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I think my husband may have an ABI..?

Community Member

Hi everyone and thanks in advance for taking the time to read this.

A bit of background. Hubby and I have been married for 8 years, dating for 11 and known each other about 40 years. We love each other dearly and generally have a solid, healthy and supportive relationship.

In 2016 at age 39 he suffered a sudden cardiac arrest whilst at work, it took up to 5 minutes for someone to start effective CPR, 17 mins for the ambulance to arrive and another 14 mins for them to establish a heart beat - miraculously he not only survived but was back at work as a concreter at full capacity in 4 weeks. Drs call him their walking miracle and in nearly 3 years he has had no further issues and in fact his heart is now stronger. But...

Things have changed and for the longest time I have been unable to put my finger on it. At first I went through PTSD which I went to counseling for and as time goes by I am more comfortable that he is not just going to drop dead at any moment. But it's more that he has changed, he is grumpy and really forgetful.

It's hard to pin point as it is not obvious, to other people he is just the same person he always was but I guess I notice it as I live with him. I feel I am constantly having to check on him and any task he does around the house and I tell him things 10 times and he still forgets. Like yesterday we went shopping, got home and unpack the car and I went to grab a bag from the butcher and he said he would get it as it needs to go in outside freezer. This morning I went to the freezer to get something out and it wasn't there, looked in car and there sat the bag of meat which now is going to the dogs.

And little things like this occur daily.

And it is affecting our relationship. I truly believe he has an ABI (not surprising being without a heart beat for over 30 minutes) and I need to try and remember this and give him lead way for it but I get frustrated at times. And I guess he gets frustrated too, he forgets everything his short term memory is pretty much non existant and maybe this is why he is becoming more and more grumpy and short.

Do you think he should see someone? I dont think he would go to counseling, i have quietly hinted ABI to him when he has mentioned hi memory problems but he doesn't pick it up. Would counseling help him? What can be done for him if he does have an ABI?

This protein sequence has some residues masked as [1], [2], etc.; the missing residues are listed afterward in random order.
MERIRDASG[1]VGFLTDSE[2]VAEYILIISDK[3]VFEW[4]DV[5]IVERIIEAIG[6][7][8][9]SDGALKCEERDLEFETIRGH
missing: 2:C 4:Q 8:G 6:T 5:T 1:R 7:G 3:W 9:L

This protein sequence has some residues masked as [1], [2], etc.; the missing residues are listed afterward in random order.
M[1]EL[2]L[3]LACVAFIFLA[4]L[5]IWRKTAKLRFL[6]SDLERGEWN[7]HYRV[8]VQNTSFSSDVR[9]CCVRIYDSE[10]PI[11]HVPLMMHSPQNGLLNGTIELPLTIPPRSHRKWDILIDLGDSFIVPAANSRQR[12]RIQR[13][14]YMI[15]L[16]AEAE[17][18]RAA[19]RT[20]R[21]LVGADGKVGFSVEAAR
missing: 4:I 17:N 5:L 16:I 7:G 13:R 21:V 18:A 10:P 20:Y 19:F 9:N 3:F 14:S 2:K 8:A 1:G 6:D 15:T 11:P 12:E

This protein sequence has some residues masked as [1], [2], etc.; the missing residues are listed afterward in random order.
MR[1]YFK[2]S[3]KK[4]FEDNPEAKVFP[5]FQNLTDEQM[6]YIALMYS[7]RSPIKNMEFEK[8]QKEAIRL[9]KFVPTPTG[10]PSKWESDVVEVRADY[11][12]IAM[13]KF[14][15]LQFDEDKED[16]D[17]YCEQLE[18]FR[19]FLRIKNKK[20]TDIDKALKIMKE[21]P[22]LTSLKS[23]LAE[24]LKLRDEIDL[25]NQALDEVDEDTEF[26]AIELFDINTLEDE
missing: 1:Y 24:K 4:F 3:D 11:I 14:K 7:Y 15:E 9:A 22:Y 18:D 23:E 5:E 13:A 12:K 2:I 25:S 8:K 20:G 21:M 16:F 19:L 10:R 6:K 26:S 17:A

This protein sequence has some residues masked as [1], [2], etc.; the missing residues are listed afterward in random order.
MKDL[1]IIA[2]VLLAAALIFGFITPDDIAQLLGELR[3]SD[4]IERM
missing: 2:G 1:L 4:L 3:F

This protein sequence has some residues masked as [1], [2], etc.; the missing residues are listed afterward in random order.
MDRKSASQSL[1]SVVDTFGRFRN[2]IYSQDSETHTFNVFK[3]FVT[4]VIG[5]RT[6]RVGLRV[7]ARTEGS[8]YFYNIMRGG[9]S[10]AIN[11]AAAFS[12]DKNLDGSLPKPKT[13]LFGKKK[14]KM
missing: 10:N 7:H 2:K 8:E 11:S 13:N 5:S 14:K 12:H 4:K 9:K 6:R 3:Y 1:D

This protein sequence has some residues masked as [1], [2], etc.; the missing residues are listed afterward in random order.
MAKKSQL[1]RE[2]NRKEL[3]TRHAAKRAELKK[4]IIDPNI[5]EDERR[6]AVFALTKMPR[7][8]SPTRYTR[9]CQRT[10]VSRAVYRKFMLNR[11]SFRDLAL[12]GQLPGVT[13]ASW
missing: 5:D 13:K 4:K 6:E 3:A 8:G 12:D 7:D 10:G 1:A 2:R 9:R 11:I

Again thanks for taking the time to read this, I have no one to talk to about it, when I did have contact with my NPD mother all she could offer was "hes a man they are all the same, you should try living with your father!" I dont have any real close friends I confide to so no one to talk to about things.

Burdy 🐦

1 Reply 1

Community Member

Hi there Burdy,

Good to see you here on the beyondblue forum and reaching out for some support. It sounds like a tough situation you are going through with your husband. Relationships go through so many different phases, sometimes they are full of happiness and other times, full of worry. When you are concerned about someones health and they are not terribly interested, it can be a really difficult time especially after having a major and miraculous cardiac event like your husband went through.

As far as having an ABI, I assume you mean Aquired Brain Injury? And if so, it is very difficult to establish this level of diagnosis with out doing a physical assessment. This would need to be completed by a GP or he might refer to someone who specialises in neurology. Forgetfulness and poor memory can be related to a number of factors so getting a complete health history is really important. The first step I would take is to encourage your husband to go to his GP and get a physical examination and potentially he will let his GP know his memory has been poor with your encouragement. You could support this by writing down the daily occurrences that happen in his memory loss so there is some record. Memory loss can be related to things like ageing, depression, anxiety etc. etc. There are so many possibilities so I would not immediately jump to conclusions about having a ABI from his cardiac arrest.

Another possibility is that you might go to your own GP and have a conversation about the stress you have been going through and seek advise on some strategies to get your husband in for a physical and more importantly get some support for you. I understand that you have gotten through the PTSD of the initial health incident but this can be re-triggered when you have worry about someone you love.

There are a lot of cliches about people, especially men, seeking and getting help like an old favourite of my own mothers, 'you can lead a horse to water, but you can't make him drink'. There is also a lot of research to suggest that men are less likely to seek help with their mental or physical health than women. This is why your persistant encouragement can be really important. I commend you for being supportive especially when you are feeling stressed by his grumpy mood.

Getting someone else to get a health check can be really difficult but you can stay strong by taking care of you through the process.

Wishing you the best possible outcome,

Nurse Jenn